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Dialogue for Change | Newsletter | Volume 3 | August - October 2019

Updated: Aug 9, 2023

Right to Information Day: Promoting Access to Social Accountability

According to the Constitution of the People’s Republic of Bangladesh, all powers of the Republic belong to the people. Many citizens, however, are unaware of their rights and available public resources, including their right to information. To help address this issue, in 2009, the Right to Information Act (RTI) was introduced to establish the ownership of the Constitution amongst the people. Platforms for Dialogue (P4D), a European Union-funded project in partnership with the Cabinet Division and implemented through the British Council, is promoting a variety of mechanisms, including the RTI, to improve government accountability and increase citizen participation in decision-making.

On September 28th, to celebrate the UNESCO-designated International Day for Universal Access to Information, P4D promoted citizens’ right to information and government services by successfully hosting events across all 21 project districts. Coined the Right to Information Day, P4D coordinated with 63 civil society partners, Multi-ActorPartner groups (MAPs), local NGOs, and government agencies to organise various community events to promote the RTI. P4D supported local partners to host rallies, discussion forums, cultural events, quiz contests, and awareness-raising workshops. The one-day event boasted over 6,300 participants across the country, nearly half of whom were women. To date, this was one of the project’s largest coordinated community and volunteer-led events.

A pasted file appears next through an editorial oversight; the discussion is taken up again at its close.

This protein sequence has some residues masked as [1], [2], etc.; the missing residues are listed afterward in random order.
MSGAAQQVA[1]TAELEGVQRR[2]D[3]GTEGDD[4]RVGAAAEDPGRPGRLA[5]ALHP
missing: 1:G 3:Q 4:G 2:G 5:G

According to a recent study from ProfessorAfsan Chowdhury at BRAC University, ‘3 out of 4 people [are] unaware of RTI, and only 1in 20 have seen RTI in operation.’ In an effort to improve these staggering statistics, P4D’sevents were designed to inform local citizens of the Right to Information Act, 2009 and to provide practical and relevant instruction on how to’ obtain information from any service-providing agency.

Educating the public on RTI is important because information bridges the gap between government service agencies and citizens in need of their services. Information is power, and accurate and timely access to information enables citizens to make informed decisions about their own lives. One MAP member, Md. Tazul Islam from Munshiganj district said, “This event really helped me a lot to know more about the RTI act and its usages. I learned how to collect information properly by using this act. This will indeed help me to get useful information.”

Another attendee, co-organizing Secretary, Rubel Ukil, of Ulpur Jubo Kallan Parishad, Gopalganj, stated, “this is the first time RTI day is being observed with our leadership. While observing the day we had the opportunity to come close with Government officials, Union Parishad representatives, Journalists, community people, NGOs and other stakeholders. From the speech of different government officials, we learned how the RTI Act can help us to curb corruption.” With a more informed and proactive public, local authorities are not only motivated to improve their accountability and transparency, but informed communities are collectively improving their well-being.